split up or amalgamate or otherwise, or alter their boundaries without consent of

Parliament as is now required ? 3. Should the road districts in each county form the ridings of the county ? A Would you suggest any alteration in the mode of electing councillors ? 5. Can you suggest any new duties which should be imposed or new powers which should be conferred on counties, more especially as to the power of making by-laws ? 6. Should the counties be enabled to create new road dis- ■

tricts, or alter existing ones of their own motion, or only on the petition of a majority of the ratepayers ? 7. Should the counties or the road boards have the

power of altering the divisions and the numbers of the members of the

road boards ? 8. What rating powers

should counties have? 9. What rat-

in'' powers should road boards have ? 10. If the operation of the

Counties Act is suspended in any county should road boards be enabled : to exorcise any of the powers of the county, and if so which ? 11. Should road board

members hold office for a fixed time, and

if so, what, or should a proportion retire every year? 12. Should road board Chairmen bo elected as Mayors are 7 13.

elections being held in open public meeting like those of School Committees in districts where the Road Board by special order adopts this plan ? 14. What alteration do you suggest in the Eating Bill as sketched in the circular enclosed herewith ? 15. Please state where the provisions of the Roads Construction and Crown and Native Lands Eating Bills would suit your district, and if not, what alteration would you suggest which would make these measures more useful ? 10. Have you any suggestion to make generally on the matters dealt with in the circular in which this is enclosed ?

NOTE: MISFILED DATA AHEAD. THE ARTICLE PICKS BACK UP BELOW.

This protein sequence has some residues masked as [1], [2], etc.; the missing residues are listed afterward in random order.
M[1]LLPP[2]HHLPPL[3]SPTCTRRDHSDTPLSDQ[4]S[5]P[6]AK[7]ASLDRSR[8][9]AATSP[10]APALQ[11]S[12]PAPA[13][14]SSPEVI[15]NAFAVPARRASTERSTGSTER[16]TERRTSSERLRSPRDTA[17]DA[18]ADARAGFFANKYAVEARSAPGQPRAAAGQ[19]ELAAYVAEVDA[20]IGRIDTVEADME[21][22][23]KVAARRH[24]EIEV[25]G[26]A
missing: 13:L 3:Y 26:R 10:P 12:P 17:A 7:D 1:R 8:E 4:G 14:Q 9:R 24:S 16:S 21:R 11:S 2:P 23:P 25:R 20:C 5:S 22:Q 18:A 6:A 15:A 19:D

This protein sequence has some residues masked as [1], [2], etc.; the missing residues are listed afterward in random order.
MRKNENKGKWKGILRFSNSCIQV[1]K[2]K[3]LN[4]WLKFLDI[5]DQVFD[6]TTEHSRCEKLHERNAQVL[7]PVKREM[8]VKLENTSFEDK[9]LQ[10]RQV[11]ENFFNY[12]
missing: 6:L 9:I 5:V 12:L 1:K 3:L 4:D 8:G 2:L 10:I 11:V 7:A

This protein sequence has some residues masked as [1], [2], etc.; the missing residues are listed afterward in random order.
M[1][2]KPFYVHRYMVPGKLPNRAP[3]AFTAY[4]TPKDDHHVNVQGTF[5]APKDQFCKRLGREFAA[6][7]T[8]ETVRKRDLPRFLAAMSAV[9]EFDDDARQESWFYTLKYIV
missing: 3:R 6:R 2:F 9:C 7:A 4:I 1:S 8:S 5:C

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Permanent link to this item

http://paperspast.natlib.govt.nz/newspapers/AG18820513.2.14

Bibliographic details

LOCAL GOVERNMENT., Ashburton Guardian, Volume III, Issue 635, 13 May 1882

Word Count
1,345

LOCAL GOVERNMENT. Ashburton Guardian, Volume III, Issue 635, 13 May 1882